Fates Warning – Long Day Good Night Review

As the year mercifully draws to an end and we start thinking about list season, there are still a few November releases that many of us are looking forward to. This is one of them: the thirteenth album from American progressive metal outfit Fates Warning. As last week’s YMIO shows, I’ve been a fan of this band for decades, and Long Day Good Night had a tentative reservation in my Top Ten-ish list once it was announced. The trick now will be seeing if the material holds up as well as 2016’s Theories of Flight did. That album scratched its way to #4 on my inaugural Angry Metal Guy list, and deservedly so. But with great list-ranking comes great expectations…

For their thirteenth album, Fates Warning have decided to release something that is thirteen songs long and1 72:22 in length. This is not a good idea. Length for the sake of length rarely works out, and here we run into the age-old issue of bloat. But let’s focus on the positive first. There are some amazing songs on Long Day Good Night. Opening in dark, moody fashion, “The Destination Onward” takes a long time to ramp up, but it does. It’s an odd choice for the opening track, as it lets our attention drift away over the first few minutes, but when it kicks into high gear it’s worth it. “Shuttered World” opens with writhing guitars hard-panned and is one of the album’s heavier tracks, churning through rather straightforward verses in very aggressive fashion. “Alone We Walk” caps off a heavy, sometimes moody, opening trio.

“The Longest Shadow of the Day” is the longest song here, and by default must be examined as potentially the best. It is. It opens with some subdued guitar melodies and then a brief Joey Vera bass solo before winding up. It’s a three-minute meandering intro that admirably shows off the band’s skills before diving into a heavy riff. This then goes on for a couple more minutes before the music quiets down and vocals enter the fray. Meanwhile, don’t let the hard-hitting guitars and drums throw you off of what is amazing Vera bass work. Matheos’ solo here is reminiscent of latter-day David Gilmour work, impeccable as always in both mood and tone. And get in on the bass riff at 8:37. Just wow. This song, like much of the album, serves as a showcase for Vera’s underrated but excellent bass playing.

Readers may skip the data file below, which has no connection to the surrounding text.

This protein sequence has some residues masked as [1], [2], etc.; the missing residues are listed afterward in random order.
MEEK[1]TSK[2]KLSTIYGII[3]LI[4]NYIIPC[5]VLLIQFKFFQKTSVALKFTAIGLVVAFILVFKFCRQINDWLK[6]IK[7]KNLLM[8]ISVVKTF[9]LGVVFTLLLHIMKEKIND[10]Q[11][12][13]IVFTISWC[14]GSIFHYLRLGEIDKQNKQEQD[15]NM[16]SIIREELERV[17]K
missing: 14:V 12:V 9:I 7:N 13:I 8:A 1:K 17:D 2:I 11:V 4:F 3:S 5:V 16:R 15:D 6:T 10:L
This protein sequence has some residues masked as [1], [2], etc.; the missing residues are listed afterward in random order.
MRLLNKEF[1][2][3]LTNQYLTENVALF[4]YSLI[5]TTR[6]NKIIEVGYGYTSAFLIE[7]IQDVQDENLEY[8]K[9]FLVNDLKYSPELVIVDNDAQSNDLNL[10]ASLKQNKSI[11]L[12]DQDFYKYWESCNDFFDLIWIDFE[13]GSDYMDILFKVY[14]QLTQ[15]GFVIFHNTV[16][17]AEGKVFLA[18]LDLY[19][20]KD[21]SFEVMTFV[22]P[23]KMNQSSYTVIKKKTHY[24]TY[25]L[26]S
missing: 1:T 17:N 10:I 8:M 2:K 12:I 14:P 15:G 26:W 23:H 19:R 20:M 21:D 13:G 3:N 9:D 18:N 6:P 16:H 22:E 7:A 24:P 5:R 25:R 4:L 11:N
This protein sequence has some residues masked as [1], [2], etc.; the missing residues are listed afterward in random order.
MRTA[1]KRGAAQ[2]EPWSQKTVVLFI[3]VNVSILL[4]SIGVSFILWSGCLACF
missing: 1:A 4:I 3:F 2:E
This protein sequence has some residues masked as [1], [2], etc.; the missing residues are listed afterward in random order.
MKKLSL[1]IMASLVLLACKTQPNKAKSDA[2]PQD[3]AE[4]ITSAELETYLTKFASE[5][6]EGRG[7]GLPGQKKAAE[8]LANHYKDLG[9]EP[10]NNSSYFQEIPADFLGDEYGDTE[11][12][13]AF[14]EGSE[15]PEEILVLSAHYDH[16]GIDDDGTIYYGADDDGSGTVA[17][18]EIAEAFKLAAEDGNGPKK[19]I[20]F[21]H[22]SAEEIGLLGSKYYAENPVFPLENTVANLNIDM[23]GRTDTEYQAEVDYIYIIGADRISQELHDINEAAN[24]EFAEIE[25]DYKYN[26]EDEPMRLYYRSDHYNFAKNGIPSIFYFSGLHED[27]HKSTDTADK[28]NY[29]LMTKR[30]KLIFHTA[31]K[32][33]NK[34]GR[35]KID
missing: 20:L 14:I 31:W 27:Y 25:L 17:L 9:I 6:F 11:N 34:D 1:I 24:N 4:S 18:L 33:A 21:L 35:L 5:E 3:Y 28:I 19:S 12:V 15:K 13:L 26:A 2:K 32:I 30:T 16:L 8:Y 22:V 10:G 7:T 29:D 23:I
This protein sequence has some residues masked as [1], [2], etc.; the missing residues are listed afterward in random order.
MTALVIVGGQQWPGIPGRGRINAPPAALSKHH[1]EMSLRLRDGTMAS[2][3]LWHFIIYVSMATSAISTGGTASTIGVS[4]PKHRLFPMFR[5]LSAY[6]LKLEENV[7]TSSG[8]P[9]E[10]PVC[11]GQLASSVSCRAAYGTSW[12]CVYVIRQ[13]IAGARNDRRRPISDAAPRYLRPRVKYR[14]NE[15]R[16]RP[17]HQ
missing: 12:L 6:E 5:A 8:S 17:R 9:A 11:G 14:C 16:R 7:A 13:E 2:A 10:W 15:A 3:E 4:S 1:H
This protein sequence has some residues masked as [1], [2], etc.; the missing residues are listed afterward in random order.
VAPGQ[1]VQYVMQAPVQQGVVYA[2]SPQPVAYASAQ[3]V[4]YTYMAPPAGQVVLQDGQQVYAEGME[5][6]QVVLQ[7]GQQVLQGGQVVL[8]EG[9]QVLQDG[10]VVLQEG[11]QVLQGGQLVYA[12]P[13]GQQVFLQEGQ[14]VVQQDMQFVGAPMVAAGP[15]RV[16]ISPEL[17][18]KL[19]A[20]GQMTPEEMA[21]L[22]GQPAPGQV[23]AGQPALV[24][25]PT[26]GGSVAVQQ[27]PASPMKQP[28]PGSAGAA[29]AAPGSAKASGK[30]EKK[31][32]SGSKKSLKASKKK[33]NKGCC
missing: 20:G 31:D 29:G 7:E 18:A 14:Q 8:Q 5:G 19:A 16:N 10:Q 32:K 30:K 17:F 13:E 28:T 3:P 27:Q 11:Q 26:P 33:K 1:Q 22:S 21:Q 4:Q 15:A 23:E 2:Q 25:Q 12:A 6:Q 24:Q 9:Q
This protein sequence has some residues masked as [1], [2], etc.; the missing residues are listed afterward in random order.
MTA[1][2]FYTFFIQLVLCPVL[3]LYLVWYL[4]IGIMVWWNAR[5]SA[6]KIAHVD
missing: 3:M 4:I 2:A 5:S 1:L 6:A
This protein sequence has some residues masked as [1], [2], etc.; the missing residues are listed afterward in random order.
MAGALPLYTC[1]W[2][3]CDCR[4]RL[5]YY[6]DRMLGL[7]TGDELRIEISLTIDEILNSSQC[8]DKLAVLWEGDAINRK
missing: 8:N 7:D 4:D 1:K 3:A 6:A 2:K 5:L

“The Way Home” is one of three “long” songs, and the least compelling. It doesn’t really take the listener anywhere special, which is the case for an alarming number of tracks here. This is the longest album of the band’s career, and it sure didn’t have to be. The bloat shows up as AOR filler – “Now Comes the Rain,” “Under the Sun,” (which wasn’t intended to be a song at the outset and maybe didn’t really have to be in the grand scheme of things), and “Liar,” which is another boring, straightforward heavy metal song, could have been left on the cutting room floor. The simplicity and mundane nature of these songs are shrouded in layers of guitars and often interesting bridges, but that doesn’t elevate the songs on multiple listens. The short, simple nature of the songwriting really only pays off twice: in “When the Snow Falls,” which is a wonderfully melancholic left turn, and “The Last Song,” a sweet and quiet acoustic number to close the album.

Long Day Good Night is certainly Fates Warning’s most versatile and varied release, but that doesn’t translate into their best effort. Fates Warning albums have always contained an underlying mood or theme. Not so with Long Day Good Night. This album comes off just as a collection of songs; nothing unifies the album front to back. Some fantastic songs reside here, but far too much AOR filler. The band’s goal seems to be to demonstrate a wide variety of moods and styles, and in that manner they have succeeded. But in doing so they have failed to create an experience that is engaging from start to end.

Rating: 2.5/5.0
DR: 7 | Format Reviewed: 320 kbps mp3
Label: Metal Blade Records
Websites: fateswarning.com | fateswarning.bandcamp.com | facebook.com/FatesWarning
Release Worldwide: November 6th, 2020

Show 1 footnote

  1. “not coincidentally,” according to them, whatever that means
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